What is the main melody that one should bring out during the passage that concludes the first part and leads to the middle part of the piece.  A.J. said that when I played it I was doing something that that made it work sound-wise but he couldn’t figure out what i was doing. He assumed that I was emphasizing one of the three layers of melodic motion embedded in the passage. I said, it is more complex than that.  There are three different things going on, but no one of which, by itself, is a significant melody.  it is only in the complex ways the three interact that causes the positive quality that I think you noticed.  The rising quarters in the rh form a melody of no great significance.  The cello=like melody in the left hand does have a singing melody, but by itself it doesn’t seem accomplish that much, as well. Then there are triplets.  Are they important or not? The real question is how to bring them together in a complex fusion that makes the passage glow and excite.

To relate the quarter note melody in the right hand with the triplets in the right hand,  I played gs4-b4, then held the two notes as i added in ds4, which I also held, and lastly added fs4.  If at this point I continue holding those four notes and not go on in the measure,  I realize, after maybe about a second, that those notes add up to a four-note chord with a specific flavor that independently of the single notes of which it is comprised, has its own specific flavor and character.  I might have missed hearing this had i not stopped to listen to the chord after it was finally formed.  The realization of the chord does not come instantaneously to the ear.  We have to patient, and wait for the four notes to all be there (five if you add the bass line).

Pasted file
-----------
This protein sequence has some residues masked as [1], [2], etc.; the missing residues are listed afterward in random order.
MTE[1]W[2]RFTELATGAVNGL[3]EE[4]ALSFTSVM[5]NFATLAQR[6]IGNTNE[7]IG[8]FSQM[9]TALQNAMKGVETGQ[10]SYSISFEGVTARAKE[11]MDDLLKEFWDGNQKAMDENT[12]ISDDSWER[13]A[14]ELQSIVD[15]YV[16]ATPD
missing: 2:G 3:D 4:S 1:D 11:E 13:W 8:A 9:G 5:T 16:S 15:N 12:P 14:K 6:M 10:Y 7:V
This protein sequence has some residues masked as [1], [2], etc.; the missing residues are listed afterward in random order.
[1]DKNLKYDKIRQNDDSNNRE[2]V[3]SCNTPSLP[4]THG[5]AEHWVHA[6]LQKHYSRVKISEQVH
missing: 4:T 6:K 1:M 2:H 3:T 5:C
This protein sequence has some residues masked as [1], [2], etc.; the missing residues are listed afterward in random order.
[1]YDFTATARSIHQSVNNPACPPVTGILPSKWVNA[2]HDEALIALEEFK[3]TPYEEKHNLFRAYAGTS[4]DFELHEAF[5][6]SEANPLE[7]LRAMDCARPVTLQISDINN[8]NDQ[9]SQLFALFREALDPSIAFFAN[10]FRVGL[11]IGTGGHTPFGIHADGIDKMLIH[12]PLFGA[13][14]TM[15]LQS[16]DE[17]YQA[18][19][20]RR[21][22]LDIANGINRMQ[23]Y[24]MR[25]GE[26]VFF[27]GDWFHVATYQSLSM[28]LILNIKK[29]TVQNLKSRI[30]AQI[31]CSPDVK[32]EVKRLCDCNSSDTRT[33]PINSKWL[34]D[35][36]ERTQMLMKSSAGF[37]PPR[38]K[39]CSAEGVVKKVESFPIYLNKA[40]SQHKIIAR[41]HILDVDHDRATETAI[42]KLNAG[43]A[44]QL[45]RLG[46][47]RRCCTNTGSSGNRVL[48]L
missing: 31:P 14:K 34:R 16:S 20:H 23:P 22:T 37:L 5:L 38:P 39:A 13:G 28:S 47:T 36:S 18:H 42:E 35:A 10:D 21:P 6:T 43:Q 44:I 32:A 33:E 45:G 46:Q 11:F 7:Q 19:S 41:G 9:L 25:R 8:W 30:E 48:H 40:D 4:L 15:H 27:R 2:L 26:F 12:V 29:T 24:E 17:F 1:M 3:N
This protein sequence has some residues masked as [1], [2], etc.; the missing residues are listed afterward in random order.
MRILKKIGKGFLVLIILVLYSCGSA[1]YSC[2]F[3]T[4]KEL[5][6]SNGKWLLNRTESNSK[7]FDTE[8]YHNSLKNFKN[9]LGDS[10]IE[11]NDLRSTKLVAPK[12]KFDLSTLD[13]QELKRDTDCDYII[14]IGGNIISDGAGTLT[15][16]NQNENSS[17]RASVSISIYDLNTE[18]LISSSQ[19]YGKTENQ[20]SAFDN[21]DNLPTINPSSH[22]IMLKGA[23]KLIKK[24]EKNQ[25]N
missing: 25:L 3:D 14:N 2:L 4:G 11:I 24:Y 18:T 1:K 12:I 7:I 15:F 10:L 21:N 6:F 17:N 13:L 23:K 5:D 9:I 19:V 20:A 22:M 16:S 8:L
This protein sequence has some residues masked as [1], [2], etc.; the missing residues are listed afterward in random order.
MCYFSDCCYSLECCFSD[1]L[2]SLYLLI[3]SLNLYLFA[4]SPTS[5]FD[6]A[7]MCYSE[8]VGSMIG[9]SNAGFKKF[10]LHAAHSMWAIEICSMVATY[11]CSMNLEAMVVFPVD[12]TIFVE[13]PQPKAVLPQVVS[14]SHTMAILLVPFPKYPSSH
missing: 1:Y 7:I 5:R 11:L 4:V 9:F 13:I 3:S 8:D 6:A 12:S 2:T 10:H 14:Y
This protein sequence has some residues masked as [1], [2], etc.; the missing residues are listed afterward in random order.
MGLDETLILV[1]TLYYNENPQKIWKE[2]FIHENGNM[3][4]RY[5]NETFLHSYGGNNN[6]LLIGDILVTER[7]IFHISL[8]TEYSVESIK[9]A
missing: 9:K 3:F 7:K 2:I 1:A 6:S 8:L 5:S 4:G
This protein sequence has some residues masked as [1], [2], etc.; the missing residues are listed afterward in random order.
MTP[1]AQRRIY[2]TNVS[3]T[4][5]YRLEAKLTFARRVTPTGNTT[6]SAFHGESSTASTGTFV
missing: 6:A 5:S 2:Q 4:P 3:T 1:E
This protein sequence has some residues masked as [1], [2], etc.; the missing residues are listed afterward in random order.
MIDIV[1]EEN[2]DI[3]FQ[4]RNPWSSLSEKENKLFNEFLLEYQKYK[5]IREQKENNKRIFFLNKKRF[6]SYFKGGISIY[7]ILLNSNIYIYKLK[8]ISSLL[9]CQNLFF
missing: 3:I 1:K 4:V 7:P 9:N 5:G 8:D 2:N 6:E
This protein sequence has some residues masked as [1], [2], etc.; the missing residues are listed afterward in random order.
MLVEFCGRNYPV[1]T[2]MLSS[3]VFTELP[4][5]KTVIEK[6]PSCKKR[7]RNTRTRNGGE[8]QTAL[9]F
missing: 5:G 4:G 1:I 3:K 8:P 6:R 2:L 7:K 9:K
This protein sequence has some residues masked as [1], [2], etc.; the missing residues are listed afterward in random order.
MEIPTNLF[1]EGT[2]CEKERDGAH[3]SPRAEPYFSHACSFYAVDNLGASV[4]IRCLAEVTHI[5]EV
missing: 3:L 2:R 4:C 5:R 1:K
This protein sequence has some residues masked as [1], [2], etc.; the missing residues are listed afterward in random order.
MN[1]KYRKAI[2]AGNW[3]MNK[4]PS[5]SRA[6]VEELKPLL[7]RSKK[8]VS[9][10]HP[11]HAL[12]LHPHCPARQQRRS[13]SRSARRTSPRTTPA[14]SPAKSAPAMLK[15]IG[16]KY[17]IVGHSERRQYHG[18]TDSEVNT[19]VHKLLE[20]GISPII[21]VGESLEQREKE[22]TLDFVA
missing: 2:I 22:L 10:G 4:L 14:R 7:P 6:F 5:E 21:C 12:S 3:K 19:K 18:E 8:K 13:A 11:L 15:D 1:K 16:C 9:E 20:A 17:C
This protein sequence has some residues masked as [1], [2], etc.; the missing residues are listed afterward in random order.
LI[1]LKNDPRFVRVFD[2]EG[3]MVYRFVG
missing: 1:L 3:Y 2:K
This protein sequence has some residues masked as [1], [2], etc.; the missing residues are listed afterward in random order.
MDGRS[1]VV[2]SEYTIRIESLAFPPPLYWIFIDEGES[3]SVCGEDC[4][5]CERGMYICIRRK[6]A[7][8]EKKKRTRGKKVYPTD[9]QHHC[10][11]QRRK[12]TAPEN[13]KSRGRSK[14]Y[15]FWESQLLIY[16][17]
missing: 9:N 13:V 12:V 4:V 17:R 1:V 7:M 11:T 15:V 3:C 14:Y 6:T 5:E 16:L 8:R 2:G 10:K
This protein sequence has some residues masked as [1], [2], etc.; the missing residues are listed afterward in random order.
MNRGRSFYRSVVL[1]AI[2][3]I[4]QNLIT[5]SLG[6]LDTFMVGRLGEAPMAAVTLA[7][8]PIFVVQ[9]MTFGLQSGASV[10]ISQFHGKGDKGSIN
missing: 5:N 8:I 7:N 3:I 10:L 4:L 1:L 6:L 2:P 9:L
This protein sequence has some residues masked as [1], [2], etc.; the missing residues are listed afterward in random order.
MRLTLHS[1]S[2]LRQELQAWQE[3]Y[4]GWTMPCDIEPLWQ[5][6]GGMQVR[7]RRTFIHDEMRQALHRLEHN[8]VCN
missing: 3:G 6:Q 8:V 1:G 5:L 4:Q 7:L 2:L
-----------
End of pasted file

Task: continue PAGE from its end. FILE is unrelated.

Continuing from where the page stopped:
It is a delayed satisfaction, one that is very desirable, but one that cannot be rushed.  Thus the triplets get their meaning in the  sound mixture by our waiting to hear the result of total participation.  Eventually, when we play the passage, he don’t have to pause on the clock to  wait for the four notes to congeal, we only have to subjectively, in the imagination, make the pause, to bring the four notes to life as members of a single chord, so that, at    the end time-wise, it is not any of the four notes that are significant on their own, but how they loose their identify in the sound color of the chord where they vibrate together – as equals – but to a common good.

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When it’s difficult to get from one chord to another

Sorry to have been out of touch for the past two weeks.    I had cataract surgery and was waiting for my eyes to be able to read the computer screen again.  Anyway, I’m fine now, and the hiatus is over.  But please excuse typos and misspellings.

Consider the situation when we try to connect one chord to another chord, but the second chord is a difficult to get to from the first chord, we can do the following.  The solution ultimately lies in not going from one chord to to a second.  We have to break down this apparent cause and effect within time.  Order in time need not dictate to our imagination order in which our body does things.